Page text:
Gail Collins: Happy Thanksgiving week, Bret. Anything you’re thankful for in particular — besides your lovely family of course.
Bret Stephens: The E.M.T.s, cardiac surgeons and nurses who saved my mother’s life earlier this year will be the first people we’ll toast this Thursday, Gail.
Gail: To the lifesavers!
Bret: And I think we’ll also raise a glass to our regular readers, who seem drawn to a style of conversation that isn’t about compulsive loathing, bottomless contempt, frenzied recrimination, petty score-keeping, histrionic eye-rolling, suppurating disdain and Tucker Carlson-style smirking just because we sometimes have different political views.
How about you?
Gail: Well, gee, not gonna argue against toasting the readers. In a time when trashing folks on the web is so in, they’re so … out in a very, very fine way.
Bret: Our readers: Gluttons for emollient.
Gail: If I get to add one, I’d add teachers, especially the early childhood education community. They not only do essential work, they do it for very little applause — or money.
Bret: Absolutely. But maybe I’m detecting a subtle hint that you really want to switch the subject to the House of Representatives passing the Build Back Bigger bill?
Gail: Bret, I am now giving thanks that you remember at least part of the name of the Build Back Better bill. Which I will always think of as Not the Infrastructure Bill Even Though It Sounds Like It.
Anyhow, we are talking about the social-safety-net-stop-climate-change bill. Known to many conservatives as That Two Trillion Dollar Thing.
Bret: I gather you’re delighted with it.
Gail: I’m happy. Never bought into the idea that President Biden was elected just to not be Donald Trump. He promised during his campaign to expand government help for non-wealthy families, battle the cost of prescription drugs, increase the scope of Medicare and achieve universal prekindergarten for 3- and 4-year-olds.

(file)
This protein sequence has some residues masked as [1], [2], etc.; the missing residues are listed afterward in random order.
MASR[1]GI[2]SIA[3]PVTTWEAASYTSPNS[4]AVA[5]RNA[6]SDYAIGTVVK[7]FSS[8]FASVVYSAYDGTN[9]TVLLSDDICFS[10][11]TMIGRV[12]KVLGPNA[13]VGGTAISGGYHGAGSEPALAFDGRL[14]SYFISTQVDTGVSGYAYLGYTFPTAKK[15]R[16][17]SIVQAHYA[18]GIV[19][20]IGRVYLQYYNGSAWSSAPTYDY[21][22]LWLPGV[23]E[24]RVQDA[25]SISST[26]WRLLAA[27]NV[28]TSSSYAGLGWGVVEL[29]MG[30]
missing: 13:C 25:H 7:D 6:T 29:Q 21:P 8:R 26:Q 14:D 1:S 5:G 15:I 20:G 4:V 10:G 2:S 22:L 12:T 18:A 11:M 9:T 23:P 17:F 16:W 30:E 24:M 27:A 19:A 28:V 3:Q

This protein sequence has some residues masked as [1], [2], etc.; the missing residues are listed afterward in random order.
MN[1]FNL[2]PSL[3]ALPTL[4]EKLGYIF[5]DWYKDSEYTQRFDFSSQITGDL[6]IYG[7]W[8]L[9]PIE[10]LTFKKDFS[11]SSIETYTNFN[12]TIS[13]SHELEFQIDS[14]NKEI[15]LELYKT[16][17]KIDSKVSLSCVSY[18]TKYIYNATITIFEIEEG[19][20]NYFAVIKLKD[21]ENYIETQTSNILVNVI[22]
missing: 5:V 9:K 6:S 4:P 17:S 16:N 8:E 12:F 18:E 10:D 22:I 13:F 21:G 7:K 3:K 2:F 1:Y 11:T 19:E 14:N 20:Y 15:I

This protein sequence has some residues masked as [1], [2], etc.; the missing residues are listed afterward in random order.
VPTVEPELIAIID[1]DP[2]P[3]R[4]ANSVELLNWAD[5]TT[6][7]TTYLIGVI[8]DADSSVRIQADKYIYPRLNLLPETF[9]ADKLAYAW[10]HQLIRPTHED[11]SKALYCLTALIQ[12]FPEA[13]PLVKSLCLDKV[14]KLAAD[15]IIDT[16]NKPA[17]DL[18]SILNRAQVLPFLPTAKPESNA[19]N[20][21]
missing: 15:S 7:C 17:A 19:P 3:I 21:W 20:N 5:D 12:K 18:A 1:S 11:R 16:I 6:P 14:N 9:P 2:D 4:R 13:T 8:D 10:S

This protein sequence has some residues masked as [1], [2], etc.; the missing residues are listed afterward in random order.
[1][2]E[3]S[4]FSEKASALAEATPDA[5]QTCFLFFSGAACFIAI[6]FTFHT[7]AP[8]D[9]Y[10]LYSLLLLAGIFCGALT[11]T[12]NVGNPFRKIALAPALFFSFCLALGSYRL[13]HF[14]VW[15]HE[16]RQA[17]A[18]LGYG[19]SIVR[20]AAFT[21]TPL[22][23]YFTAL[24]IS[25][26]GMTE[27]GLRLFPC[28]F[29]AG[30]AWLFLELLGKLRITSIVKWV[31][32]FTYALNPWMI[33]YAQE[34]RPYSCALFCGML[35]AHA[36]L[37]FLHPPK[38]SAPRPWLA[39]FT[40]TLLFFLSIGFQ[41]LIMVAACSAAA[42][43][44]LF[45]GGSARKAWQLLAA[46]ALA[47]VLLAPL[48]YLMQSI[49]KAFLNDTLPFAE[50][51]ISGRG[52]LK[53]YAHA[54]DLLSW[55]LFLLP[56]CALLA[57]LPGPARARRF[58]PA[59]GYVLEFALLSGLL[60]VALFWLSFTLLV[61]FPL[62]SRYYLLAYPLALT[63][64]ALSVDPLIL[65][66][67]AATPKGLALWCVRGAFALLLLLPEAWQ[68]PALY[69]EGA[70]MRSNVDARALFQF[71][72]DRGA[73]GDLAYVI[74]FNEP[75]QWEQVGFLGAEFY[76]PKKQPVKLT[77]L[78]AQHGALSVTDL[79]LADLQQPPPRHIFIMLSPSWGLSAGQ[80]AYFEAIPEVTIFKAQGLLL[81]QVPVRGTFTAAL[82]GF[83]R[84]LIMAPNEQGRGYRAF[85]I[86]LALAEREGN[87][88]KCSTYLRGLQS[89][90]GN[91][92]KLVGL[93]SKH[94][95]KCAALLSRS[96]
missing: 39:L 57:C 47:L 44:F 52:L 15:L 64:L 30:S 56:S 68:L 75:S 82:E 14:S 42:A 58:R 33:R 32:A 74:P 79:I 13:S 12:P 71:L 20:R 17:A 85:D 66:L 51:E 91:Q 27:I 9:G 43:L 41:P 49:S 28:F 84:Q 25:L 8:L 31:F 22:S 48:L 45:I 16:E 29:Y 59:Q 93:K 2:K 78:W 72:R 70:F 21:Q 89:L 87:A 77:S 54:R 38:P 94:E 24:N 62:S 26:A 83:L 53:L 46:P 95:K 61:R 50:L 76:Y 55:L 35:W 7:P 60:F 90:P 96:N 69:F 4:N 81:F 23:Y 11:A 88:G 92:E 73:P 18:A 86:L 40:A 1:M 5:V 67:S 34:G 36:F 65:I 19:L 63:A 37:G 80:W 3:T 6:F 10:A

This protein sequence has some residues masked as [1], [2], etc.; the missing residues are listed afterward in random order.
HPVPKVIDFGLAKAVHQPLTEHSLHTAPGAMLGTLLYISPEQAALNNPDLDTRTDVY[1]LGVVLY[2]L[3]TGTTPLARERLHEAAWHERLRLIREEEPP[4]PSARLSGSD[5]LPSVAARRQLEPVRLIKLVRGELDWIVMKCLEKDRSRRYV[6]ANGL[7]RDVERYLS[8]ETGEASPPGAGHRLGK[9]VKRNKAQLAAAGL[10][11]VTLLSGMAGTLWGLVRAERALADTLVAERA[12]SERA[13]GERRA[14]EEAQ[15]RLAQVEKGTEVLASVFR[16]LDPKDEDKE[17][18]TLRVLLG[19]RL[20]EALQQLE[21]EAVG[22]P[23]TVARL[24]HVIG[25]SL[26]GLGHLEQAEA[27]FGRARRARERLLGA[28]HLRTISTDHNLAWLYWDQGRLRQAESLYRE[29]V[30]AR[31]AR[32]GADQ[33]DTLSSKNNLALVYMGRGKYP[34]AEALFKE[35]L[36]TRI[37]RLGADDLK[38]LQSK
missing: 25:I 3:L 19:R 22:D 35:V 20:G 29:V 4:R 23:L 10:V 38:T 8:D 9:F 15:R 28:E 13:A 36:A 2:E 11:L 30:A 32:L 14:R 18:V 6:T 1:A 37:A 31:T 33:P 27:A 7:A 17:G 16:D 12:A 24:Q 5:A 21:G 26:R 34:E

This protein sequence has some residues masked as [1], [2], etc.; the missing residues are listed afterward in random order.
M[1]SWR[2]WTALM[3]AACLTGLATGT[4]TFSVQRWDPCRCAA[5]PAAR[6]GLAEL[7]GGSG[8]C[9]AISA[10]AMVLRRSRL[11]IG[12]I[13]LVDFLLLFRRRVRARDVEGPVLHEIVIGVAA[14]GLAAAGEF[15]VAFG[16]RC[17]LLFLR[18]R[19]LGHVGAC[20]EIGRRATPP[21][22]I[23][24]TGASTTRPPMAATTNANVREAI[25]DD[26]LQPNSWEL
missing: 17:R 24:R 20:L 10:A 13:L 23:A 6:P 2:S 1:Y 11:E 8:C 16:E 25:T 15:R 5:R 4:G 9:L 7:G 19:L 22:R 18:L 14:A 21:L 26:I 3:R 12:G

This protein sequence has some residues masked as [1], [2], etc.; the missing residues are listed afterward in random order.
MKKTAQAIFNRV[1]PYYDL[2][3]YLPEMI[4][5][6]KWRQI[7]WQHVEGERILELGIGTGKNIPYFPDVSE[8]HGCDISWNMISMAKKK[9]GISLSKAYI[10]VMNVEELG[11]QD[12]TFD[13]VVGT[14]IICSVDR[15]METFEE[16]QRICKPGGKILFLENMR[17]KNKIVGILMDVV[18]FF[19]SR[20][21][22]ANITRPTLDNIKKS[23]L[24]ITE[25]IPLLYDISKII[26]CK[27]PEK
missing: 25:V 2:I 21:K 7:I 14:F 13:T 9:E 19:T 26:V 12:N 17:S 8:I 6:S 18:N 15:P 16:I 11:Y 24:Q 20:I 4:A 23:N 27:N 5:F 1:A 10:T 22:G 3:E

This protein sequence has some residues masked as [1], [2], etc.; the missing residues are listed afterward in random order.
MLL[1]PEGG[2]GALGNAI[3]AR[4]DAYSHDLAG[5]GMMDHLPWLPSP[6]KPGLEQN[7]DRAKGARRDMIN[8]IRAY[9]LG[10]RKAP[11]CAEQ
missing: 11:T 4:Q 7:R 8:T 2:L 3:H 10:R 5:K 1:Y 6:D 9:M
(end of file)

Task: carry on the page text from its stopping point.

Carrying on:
Got elected, now it’s happening. Good news.
Bret: Sorry to be the perpetual Grinch, Gail, but I’ll bet you my considerable store of Zabar’s leftovers that it isn’t happening. Certainly not in anything like the size of the House bill and very possibly not at all. And I have two numbers to support my argument: 60 and 32. The first is Joe Manchin’s approval rating in West Virginia. The second is Joe Biden’s approval rating in West Virginia. If Manchin votes for the bill, about which he’s already expressed big doubts, it’s going to mean the likely end of his political career when he’s up for re-election in 2024.
Gail: This gives me another chance to point out that West Virginia gets around twice as much in federal aid as its residents pay in federal taxes.
Gee, do you think Manchin’s magical ability to hang onto that seat is connected to the federal largess he brings home?
Bret: The other pair of numbers I’m looking at is minus 12.1 and minus 11.6 percentage points. The first is the spread between Biden’s approval and disapproval ratings, the second is Kamala Harris’s. Why do you think it makes sense for the administration to double down on its policies instead of a nice Clintonian U-turn?
Gail: The negativity is mainly all about Biden’s inability to get things done. Which won’t look better if he fails to get this bill passed.
Bret: Despite what you said earlier, I don’t think Biden was elected to be a transformative president the way Reagan or Obama were, both of whom had clear electoral mandates to change America. He was elected to be a steadying presence. Biden’s failed totally so far, partly for reasons that were not under his control, like the persistence of the pandemic, and partly for reasons that were, like the bungled exit from Afghanistan.
Either way, he is misreading his mandate, and the new legislation won’t help. It’s deeply unwise to try to change the entire shape of government based on a tiebreaking vote in the Senate. It’s even more unwise to do so when prices for groceries and gas seem to be rising by the minute.
Biden is overseeing a combustible mixture of sweeping progressive social change and working-class economic distress — a formula that gave us Trump in 2016 and may give us Trump again in 2024. And all this is on top of the already hyperpolarized culture we have in this country.
Gail: Well, let’s move onto something even more depressing. I sorta hate to bring this up on a holiday week, Bret. But I have to ask you about the Rittenhouse verdict. Your thoughts?